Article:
Oil on canvas
71 3/4 x 35 7/8 in.
St. Louis Art Museum
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Stephan Lackner writes:
"On November 7, 1920, Beckmann wrote to J. B. Neumann, his art dealer and friend: "I think you'll be glad to know that The Dream has progressed nicely and begins to give me pleasure. With me that means a lot, since most of the time I'm in a state of deep anger. Which I'll probably be in again tomorrow. But today The Dream is so clear before my eyes as if I were asleep."
"What a curious, yet highly artistic paradox: clear as if I were asleep. Many artists have pictured dreams as nebulous, fleeting fancies, but Beckmann's Dream is razor-sharp. It remains a clear picture of unclearness.
"Each of the five characters is enslaved by a different illusion; each is trapped within his own shell of inhibitions and incapacities. The three male inhabitants of the cage are cripples. The drunken maid at the bottom is wrapped in a sexual fantasy and uses a cello as a substitute lover. Her face is flushed with excitement; her mouth smiles in coarse delight, but her eyes remain tightly closed to reality or reason. A yellow trickle at the bottom left corner shows what shabby relief fate has allotted her. We have to think back to Titian's Danae and her golden stream of delight to appreciate the full measure of Beckmann's irony. But we really must look to Hieronymus Bosch in order to find similarly gross ideograms for the vengeance which reality inflicts on dreamers who disregard its laws.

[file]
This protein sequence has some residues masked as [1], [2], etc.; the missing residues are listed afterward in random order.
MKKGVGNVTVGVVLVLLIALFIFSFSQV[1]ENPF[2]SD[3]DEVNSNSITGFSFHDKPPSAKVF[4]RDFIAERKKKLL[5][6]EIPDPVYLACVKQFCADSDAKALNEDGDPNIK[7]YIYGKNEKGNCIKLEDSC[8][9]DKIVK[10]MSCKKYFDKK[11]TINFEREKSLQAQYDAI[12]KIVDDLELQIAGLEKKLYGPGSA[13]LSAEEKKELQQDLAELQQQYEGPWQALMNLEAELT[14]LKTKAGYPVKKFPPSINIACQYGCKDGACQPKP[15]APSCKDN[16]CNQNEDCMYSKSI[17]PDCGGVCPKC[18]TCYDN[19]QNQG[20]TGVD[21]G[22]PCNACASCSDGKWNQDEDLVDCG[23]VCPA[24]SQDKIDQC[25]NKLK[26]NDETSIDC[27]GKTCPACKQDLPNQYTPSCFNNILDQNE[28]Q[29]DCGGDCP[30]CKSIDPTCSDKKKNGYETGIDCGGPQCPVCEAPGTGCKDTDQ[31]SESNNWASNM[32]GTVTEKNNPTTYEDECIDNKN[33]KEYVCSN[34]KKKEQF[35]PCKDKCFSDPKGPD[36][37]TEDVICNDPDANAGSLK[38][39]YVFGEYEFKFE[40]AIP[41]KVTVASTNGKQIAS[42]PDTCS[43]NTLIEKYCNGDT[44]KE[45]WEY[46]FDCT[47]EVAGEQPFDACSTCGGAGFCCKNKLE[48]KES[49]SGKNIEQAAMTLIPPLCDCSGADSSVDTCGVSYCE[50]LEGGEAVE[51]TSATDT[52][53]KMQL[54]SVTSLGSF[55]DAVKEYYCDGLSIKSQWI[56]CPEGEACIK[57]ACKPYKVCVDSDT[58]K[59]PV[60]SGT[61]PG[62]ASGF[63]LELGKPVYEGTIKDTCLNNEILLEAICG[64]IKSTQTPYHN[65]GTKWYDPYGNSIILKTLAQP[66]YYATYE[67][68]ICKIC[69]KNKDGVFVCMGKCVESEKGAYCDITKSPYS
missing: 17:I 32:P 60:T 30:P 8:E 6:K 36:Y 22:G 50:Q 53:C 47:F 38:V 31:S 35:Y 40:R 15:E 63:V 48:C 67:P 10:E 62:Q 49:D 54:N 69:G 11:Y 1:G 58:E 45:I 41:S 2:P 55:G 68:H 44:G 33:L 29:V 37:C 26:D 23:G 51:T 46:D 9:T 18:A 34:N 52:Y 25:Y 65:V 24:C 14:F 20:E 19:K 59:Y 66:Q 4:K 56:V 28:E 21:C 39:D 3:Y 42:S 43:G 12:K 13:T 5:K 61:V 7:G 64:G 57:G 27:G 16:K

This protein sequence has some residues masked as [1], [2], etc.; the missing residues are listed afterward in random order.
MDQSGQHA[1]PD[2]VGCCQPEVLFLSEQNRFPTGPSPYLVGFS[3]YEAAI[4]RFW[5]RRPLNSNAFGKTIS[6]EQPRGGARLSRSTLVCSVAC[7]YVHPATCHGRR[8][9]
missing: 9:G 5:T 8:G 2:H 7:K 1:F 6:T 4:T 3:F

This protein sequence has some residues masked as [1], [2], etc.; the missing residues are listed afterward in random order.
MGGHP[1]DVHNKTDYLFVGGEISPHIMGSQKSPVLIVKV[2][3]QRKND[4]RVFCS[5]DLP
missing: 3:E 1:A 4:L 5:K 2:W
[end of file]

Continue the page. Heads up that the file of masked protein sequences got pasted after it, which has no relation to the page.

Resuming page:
"War cripples, in those first postwar years, were a common sight and not at all a figment of the painter's imagination. However, Beckmann has added his own brand of ludicrous mummery to make the futility of patriotic sacrifice even more apparent. The legless cripple pushing himself forward on crutches wears an incongruously gay harlequin costume with polka dots that makes a mockery of his reduced state. A man in prison garb is climbing a ladder; however, without hands this seems a tricky undertaking, and in a moment he will reach the ceiling which will cut off his imaginary escape route. The young, innocent girl in the center has just arrived from the country and has already lost her way in the heartless big city. She sits helplessly on her trunk; her only companion is Punch, a grinning, soulless puppet; her watery eyes stare vacantly into an alien world. A blind beggar with hurdy-gurdy and silly toy trumpet completes the weird chamber concert, together with the cello and the mandolin. He hopes for alms, but there is nobody who can spare a coin. A card on his chest proclaims: "Thank God for the light in your eyes, and don't forget the poor blind man"-implying that God has probably forgotten him.
"Forgotten, forsaken, caged in by fate and their own almost idiotic illusions-no common purpose unites this group of twentieth-century people. Only the strong formal scheme of their creator holds them together in a tight composition. The heads are equidistant, and the stiff limbs complement each other to form a cabalistic figure. The color patches also keep their distance, each color being repeated at regular intervals. What a frighteningly "conformist" dream this is!
"Germany, through war, defeat, revolution, and inflation, was being reduced to a new minimum, and so was Beckmann's background, in a personal and in an artistic sense. In The Dream, his claustrophobic compression reaches its utmost density. There is no breathing space, no horizon. His stage has the atmosphere of a pressure cooker. Through this high compression Beckmann wished to force a new catharsis.
"The window, which relieved the density of The Night, has now been replaced by an empty picture frame. This hieroglyph will remain part of Beckmann's vocabulary from now on, as will the stringed instruments with their ornamentally inverted scrolls. The fish with its slightly phallic connotation will reappear in many later works. And the organ grinder will again and again accompany Beckmann's Lebenslied, his song of life, with his fulsome and enigmatically sweet three-penny melody."